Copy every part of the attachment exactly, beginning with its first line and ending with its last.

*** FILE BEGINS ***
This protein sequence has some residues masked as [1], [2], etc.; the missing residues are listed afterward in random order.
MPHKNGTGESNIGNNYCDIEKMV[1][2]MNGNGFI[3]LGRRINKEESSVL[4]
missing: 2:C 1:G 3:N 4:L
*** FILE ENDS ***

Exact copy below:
This protein sequence has some residues masked as [1], [2], etc.; the missing residues are listed afterward in random order.
MPHKNGTGESNIGNNYCDIEKMV[1][2]MNGNGFI[3]LGRRINKEESSVL[4]
missing: 2:C 1:G 3:N 4:L